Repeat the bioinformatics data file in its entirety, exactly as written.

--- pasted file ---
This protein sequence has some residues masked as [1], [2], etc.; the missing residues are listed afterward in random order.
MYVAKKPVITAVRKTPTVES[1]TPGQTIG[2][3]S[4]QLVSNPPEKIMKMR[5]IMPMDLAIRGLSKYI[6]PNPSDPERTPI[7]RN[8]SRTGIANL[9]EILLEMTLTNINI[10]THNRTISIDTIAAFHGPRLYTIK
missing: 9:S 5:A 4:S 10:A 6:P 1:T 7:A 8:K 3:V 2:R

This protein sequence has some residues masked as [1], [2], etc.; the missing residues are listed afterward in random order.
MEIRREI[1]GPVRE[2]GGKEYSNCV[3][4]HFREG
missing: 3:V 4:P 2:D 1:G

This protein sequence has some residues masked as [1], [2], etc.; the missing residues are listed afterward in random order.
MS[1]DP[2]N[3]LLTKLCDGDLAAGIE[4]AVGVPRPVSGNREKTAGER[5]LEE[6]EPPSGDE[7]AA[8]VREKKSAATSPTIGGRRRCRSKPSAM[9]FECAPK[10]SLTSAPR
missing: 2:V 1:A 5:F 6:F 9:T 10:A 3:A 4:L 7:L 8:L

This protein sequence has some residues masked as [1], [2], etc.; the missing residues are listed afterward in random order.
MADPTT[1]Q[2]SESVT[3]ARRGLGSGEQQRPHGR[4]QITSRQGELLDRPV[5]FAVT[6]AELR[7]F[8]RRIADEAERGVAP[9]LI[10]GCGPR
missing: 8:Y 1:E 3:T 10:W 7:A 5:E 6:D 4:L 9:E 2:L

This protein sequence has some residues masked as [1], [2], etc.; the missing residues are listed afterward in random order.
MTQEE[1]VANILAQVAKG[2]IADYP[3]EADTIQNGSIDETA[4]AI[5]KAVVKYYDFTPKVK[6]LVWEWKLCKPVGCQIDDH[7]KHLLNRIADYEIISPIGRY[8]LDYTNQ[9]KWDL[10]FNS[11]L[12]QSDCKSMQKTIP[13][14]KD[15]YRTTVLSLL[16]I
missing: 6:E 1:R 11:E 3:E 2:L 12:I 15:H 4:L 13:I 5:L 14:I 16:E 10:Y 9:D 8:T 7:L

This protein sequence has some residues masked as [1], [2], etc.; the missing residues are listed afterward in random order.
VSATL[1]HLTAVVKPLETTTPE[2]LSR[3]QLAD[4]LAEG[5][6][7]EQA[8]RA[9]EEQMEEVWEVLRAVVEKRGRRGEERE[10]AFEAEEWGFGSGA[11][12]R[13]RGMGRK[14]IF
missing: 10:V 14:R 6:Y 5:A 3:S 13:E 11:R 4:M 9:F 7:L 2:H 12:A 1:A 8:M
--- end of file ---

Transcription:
This protein sequence has some residues masked as [1], [2], etc.; the missing residues are listed afterward in random order.
MYVAKKPVITAVRKTPTVES[1]TPGQTIG[2][3]S[4]QLVSNPPEKIMKMR[5]IMPMDLAIRGLSKYI[6]PNPSDPERTPI[7]RN[8]SRTGIANL[9]EILLEMTLTNINI[10]THNRTISIDTIAAFHGPRLYTIK
missing: 9:S 5:A 4:S 10:A 6:P 1:T 7:A 8:K 3:V 2:R

This protein sequence has some residues masked as [1], [2], etc.; the missing residues are listed afterward in random order.
MEIRREI[1]GPVRE[2]GGKEYSNCV[3][4]HFREG
missing: 3:V 4:P 2:D 1:G

This protein sequence has some residues masked as [1], [2], etc.; the missing residues are listed afterward in random order.
MS[1]DP[2]N[3]LLTKLCDGDLAAGIE[4]AVGVPRPVSGNREKTAGER[5]LEE[6]EPPSGDE[7]AA[8]VREKKSAATSPTIGGRRRCRSKPSAM[9]FECAPK[10]SLTSAPR
missing: 2:V 1:A 5:F 6:F 9:T 10:A 3:A 4:L 7:L 8:L

This protein sequence has some residues masked as [1], [2], etc.; the missing residues are listed afterward in random order.
MADPTT[1]Q[2]SESVT[3]ARRGLGSGEQQRPHGR[4]QITSRQGELLDRPV[5]FAVT[6]AELR[7]F[8]RRIADEAERGVAP[9]LI[10]GCGPR
missing: 8:Y 1:E 3:T 10:W 7:A 5:E 6:D 4:L 9:E 2:L

This protein sequence has some residues masked as [1], [2], etc.; the missing residues are listed afterward in random order.
MTQEE[1]VANILAQVAKG[2]IADYP[3]EADTIQNGSIDETA[4]AI[5]KAVVKYYDFTPKVK[6]LVWEWKLCKPVGCQIDDH[7]KHLLNRIADYEIISPIGRY[8]LDYTNQ[9]KWDL[10]FNS[11]L[12]QSDCKSMQKTIP[13][14]KD[15]YRTTVLSLL[16]I
missing: 6:E 1:R 11:E 3:E 2:L 12:I 15:H 4:L 13:I 5:L 14:I 16:E 10:Y 9:D 8:T 7:L

This protein sequence has some residues masked as [1], [2], etc.; the missing residues are listed afterward in random order.
VSATL[1]HLTAVVKPLETTTPE[2]LSR[3]QLAD[4]LAEG[5][6][7]EQA[8]RA[9]EEQMEEVWEVLRAVVEKRGRRGEERE[10]AFEAEEWGFGSGA[11][12]R[13]RGMGRK[14]IF
missing: 10:V 14:R 6:Y 5:A 3:S 13:E 11:R 4:M 9:F 7:L 2:H 12:A 1:A 8:M